December 2017 saw the Bitcoin price almost touch $20,000. However, that wasn’t the only landmark achieved in that month.
December 2017 also saw the Chicago Mercantile Exchange become one of the world’s first financial institutions to introduce Bitcoin futures trading. Since then, derivative trading on Bitcoin has become popular among institutional investors, and the demand for more futures offerings has seen platforms like Bakkt crop up, which offers physically-settled Bitcoin futures contracts.
CME announced in September that they would be introducing Bitcoin options as early as the first quarter of 2020, claiming that the launch of the same is aimed to provide clients with additional tools for precision hedging and trading. This launch is coming sooner than anyone expected, with the facility set to become open to investors on January 13, pending regulatory approval.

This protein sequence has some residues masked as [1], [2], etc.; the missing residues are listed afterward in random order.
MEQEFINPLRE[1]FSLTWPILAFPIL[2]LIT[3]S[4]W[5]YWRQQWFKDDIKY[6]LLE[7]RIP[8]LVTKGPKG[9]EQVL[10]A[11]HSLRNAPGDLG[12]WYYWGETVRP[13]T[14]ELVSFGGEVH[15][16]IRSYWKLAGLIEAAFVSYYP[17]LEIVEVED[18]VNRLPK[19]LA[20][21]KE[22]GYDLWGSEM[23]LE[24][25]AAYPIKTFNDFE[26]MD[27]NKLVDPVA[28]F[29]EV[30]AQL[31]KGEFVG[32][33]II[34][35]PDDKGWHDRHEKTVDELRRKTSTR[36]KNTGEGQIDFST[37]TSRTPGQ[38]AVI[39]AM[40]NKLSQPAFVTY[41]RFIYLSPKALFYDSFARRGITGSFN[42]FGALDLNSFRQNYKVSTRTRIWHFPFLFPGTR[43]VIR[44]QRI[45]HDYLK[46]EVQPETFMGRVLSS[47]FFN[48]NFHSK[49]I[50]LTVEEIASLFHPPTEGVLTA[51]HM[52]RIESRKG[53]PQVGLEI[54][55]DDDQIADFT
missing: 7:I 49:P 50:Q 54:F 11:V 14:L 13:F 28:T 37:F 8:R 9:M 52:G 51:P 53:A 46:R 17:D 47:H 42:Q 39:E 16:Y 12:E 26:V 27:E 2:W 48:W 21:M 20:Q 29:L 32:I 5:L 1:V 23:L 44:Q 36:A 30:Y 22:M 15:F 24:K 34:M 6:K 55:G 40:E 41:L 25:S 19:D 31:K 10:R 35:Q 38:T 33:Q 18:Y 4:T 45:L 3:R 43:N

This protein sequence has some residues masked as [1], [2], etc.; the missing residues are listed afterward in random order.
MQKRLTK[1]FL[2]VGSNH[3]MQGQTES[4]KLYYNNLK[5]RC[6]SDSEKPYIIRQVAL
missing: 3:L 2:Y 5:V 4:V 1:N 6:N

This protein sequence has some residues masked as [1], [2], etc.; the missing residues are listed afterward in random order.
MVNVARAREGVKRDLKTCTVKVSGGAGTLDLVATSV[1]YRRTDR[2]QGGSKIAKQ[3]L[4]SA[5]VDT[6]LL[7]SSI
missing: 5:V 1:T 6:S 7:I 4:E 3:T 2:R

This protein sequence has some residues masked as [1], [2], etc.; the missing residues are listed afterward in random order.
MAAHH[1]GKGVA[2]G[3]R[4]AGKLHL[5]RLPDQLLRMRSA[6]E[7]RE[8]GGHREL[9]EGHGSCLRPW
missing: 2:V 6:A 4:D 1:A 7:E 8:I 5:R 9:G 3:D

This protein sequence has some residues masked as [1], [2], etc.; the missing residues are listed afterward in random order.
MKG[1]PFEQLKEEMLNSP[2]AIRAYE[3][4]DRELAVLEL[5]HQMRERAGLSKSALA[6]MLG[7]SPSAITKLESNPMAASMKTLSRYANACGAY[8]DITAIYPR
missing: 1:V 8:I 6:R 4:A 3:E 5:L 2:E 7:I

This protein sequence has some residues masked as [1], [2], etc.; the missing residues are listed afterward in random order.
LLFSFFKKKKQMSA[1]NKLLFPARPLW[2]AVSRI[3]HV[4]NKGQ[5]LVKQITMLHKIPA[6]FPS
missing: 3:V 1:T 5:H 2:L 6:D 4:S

This comes in the face of surging interest among investors on the CME platform, and to be honest, among investors everywhere.
CME explained the relationship between futures contracts and options:
“CME options on Bitcoin futures give the buyer of a call/put the right to buy/sell one Bitcoin futures contract at a specified strike price at some future date. Upon termination of trading, in-the-money options, expire into one Bitcoin futures contract which immediately cash settles to the CME CF Bitcoin Reference Rate (BRR).”
On December 10, 2019, Bakkt launched CFTC-regulated options on Bitcoin futures. Barely 4 months old, Bakkt has been setting new volume and trading records ever since its tepid launch with just 72 contracts.
Many believe that the introduction and increasing popularity of derivative trading among investors is a good thing for Bitcoin, in that the market seems to be finally maturing after a rollercoaster 10 years.
A confluence of factors would possibly affect the Bitcoin price positively in 2020 and in light of that, some believe that derivatives would only serve to bring in more speculative traders that would hamper the maturity of the market while promoting volatility. Since Bakkt offers physically-settled contracts and not cash-settled contracts, it’s seen as groundbreaking.